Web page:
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Feminist Lesbian Position on Prostitution

By Kathleen Piovesan, Jacqueline Gullion and Erin Graham
February 23, 2011

We are a group of lesbians in Vancouver who have been active in the women’s movement. We have noticed the growing trend to support legalization or full decriminalization of prostitution amongst many people concerned for the safety and well-being of prostituted women and men. While we support the decriminalization of prostituted people, we believe this must be done in the context of prostitution abolition, including the continued criminalization of buyers, sellers, procurers and traffickers. We are writing this letter to the community of lesbians and queer women in which we live because we believe lesbians and queer women have an interest in supporting women’s sexual autonomy. Legalizing prostitution is not true solidarity with prostituted women or with the cause of women’s sexual autonomy. Real solidarity with prostituted women is in the fight for abolition of prostitution and for greater sexual choice for all women. Here’s why:

1. Prostitution enforces compulsory heterosexuality by teaching men that they have the right to access women’s bodies on their terms and to expect prostitution-like behaviour from other women. Lesbianism, by contrast, can create more sexual autonomy for women by providing an alternative for some women that is also an example to society of sexuality that is not male-controlled.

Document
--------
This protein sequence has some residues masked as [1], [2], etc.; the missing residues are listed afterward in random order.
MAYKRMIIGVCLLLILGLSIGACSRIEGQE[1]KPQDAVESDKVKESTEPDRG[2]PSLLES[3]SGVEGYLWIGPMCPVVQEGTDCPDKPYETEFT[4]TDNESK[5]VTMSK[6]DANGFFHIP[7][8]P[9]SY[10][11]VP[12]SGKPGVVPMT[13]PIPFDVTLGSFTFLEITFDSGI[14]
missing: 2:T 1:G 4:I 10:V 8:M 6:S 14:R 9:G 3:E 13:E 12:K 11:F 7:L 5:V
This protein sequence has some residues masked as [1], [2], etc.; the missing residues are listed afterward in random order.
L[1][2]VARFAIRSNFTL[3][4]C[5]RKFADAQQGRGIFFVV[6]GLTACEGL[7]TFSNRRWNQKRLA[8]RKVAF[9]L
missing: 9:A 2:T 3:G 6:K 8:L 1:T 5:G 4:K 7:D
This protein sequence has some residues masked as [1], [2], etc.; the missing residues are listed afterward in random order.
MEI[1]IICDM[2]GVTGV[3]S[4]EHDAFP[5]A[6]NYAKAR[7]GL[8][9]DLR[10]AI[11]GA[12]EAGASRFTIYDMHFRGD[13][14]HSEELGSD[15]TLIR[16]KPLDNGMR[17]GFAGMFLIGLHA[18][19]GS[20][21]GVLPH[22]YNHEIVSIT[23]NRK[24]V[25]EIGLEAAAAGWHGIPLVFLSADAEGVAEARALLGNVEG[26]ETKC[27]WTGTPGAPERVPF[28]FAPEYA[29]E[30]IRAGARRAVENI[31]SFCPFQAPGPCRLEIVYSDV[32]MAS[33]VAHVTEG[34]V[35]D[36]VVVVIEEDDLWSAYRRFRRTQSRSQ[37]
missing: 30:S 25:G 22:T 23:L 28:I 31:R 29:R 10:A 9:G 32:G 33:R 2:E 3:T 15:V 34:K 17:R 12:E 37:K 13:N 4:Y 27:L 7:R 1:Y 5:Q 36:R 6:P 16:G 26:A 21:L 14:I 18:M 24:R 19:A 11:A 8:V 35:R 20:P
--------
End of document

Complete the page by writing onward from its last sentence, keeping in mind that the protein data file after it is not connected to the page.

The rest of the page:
2. Prostitution is connected to other forms of coercive sexuality in that johns and pimps use their power in the form of money, male sexual privilege and/or violence to choose the nature of the sexual encounter – much as men do in rape, battery and incest. Many prostituted women have survived rape, battery and incest prior to entering prostitution.

3. Sexual autonomy for women also requires economic autonomy – prostitution provides neither.

In prostitution, a man has to pay only once to get what he wants, but a woman has to sell many times a day to get what she needs or to meet the expectations of her pimp or the brothel manager. Outside of prostitution, the condition of women’s work is already often menial, insecure and leaves many women dependent on men and therefore vulnerable to men’s violence, especially women who are racialized, indigenous and/or poor. To use women’s poverty as a reason to legalize prostitution is cynical and hopeless. Real economic equality would not require that women marry, accept sexual harassment, be relegated to low-paid, unsatisfying work or prostitute.

4. The rights of gay men must not trump the rights of women. Some “feminists,” such as those at the Simone de Beauvoir Institute, have described the bawdy house laws as harmful because “these same prostitution laws have been used in particular against marginalized communities,” meaning men who owned, operated and patronized gay bars such as Truxx and K.O.X. in Montreal. As lesbians/queer women, we do not want gay/queer men persecuted, but even more than that, we want gay/queer men to stand up for women’s rights. We will not give over the right of women to genuine sexual autonomy because decriminalizing prostitution laws will permit more freedom to some gay/queer men to engage in buying and selling other men. Women’s equality is a right. Some gay/queer men’s prostitution behaviour is not.